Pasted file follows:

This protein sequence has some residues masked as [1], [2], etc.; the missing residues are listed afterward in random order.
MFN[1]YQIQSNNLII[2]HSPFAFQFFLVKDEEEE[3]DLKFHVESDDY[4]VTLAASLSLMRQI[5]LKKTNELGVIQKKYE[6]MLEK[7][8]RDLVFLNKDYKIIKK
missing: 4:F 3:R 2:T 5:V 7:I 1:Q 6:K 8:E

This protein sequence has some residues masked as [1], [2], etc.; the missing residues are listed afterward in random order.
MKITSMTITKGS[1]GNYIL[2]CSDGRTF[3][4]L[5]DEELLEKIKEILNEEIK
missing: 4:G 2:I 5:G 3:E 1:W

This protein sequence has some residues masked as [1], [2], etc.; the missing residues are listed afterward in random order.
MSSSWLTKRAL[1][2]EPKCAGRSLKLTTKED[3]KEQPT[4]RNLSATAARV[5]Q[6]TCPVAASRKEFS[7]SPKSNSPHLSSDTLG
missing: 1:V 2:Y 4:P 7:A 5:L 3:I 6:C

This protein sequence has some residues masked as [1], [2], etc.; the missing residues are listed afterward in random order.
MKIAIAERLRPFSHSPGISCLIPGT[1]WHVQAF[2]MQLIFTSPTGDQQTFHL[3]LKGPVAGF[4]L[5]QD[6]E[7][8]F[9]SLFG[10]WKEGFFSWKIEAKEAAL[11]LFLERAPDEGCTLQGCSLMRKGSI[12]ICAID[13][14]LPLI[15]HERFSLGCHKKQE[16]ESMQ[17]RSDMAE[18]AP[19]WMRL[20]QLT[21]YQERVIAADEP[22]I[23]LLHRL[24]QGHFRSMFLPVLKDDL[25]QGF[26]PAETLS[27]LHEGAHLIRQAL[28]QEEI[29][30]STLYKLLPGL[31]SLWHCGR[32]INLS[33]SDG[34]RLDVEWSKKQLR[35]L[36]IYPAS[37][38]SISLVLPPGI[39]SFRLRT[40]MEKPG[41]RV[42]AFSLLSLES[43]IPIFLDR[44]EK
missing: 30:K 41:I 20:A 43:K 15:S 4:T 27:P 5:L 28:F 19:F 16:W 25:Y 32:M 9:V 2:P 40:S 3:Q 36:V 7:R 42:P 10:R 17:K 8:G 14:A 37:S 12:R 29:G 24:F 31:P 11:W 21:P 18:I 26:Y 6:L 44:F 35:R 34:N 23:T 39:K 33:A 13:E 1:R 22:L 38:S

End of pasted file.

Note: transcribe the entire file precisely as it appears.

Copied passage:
This protein sequence has some residues masked as [1], [2], etc.; the missing residues are listed afterward in random order.
MFN[1]YQIQSNNLII[2]HSPFAFQFFLVKDEEEE[3]DLKFHVESDDY[4]VTLAASLSLMRQI[5]LKKTNELGVIQKKYE[6]MLEK[7][8]RDLVFLNKDYKIIKK
missing: 4:F 3:R 2:T 5:V 7:I 1:Q 6:K 8:E

This protein sequence has some residues masked as [1], [2], etc.; the missing residues are listed afterward in random order.
MKITSMTITKGS[1]GNYIL[2]CSDGRTF[3][4]L[5]DEELLEKIKEILNEEIK
missing: 4:G 2:I 5:G 3:E 1:W

This protein sequence has some residues masked as [1], [2], etc.; the missing residues are listed afterward in random order.
MSSSWLTKRAL[1][2]EPKCAGRSLKLTTKED[3]KEQPT[4]RNLSATAARV[5]Q[6]TCPVAASRKEFS[7]SPKSNSPHLSSDTLG
missing: 1:V 2:Y 4:P 7:A 5:L 3:I 6:C

This protein sequence has some residues masked as [1], [2], etc.; the missing residues are listed afterward in random order.
MKIAIAERLRPFSHSPGISCLIPGT[1]WHVQAF[2]MQLIFTSPTGDQQTFHL[3]LKGPVAGF[4]L[5]QD[6]E[7][8]F[9]SLFG[10]WKEGFFSWKIEAKEAAL[11]LFLERAPDEGCTLQGCSLMRKGSI[12]ICAID[13][14]LPLI[15]HERFSLGCHKKQE[16]ESMQ[17]RSDMAE[18]AP[19]WMRL[20]QLT[21]YQERVIAADEP[22]I[23]LLHRL[24]QGHFRSMFLPVLKDDL[25]QGF[26]PAETLS[27]LHEGAHLIRQAL[28]QEEI[29][30]STLYKLLPGL[31]SLWHCGR[32]INLS[33]SDG[34]RLDVEWSKKQLR[35]L[36]IYPAS[37][38]SISLVLPPGI[39]SFRLRT[40]MEKPG[41]RV[42]AFSLLSLES[43]IPIFLDR[44]EK
missing: 30:K 41:I 20:A 43:K 15:S 4:T 27:P 5:L 28:F 19:F 16:W 25:Y 32:M 9:V 2:P 40:S 3:Q 36:V 7:R 42:P 10:R 17:K 8:G 14:A 37:S 12:R 29:G 24:F 31:P 11:W 21:P 18:I 26:Y 6:L 44:F 35:R 34:N 23:T 39:K 33:A 13:E 1:R 22:L 38:S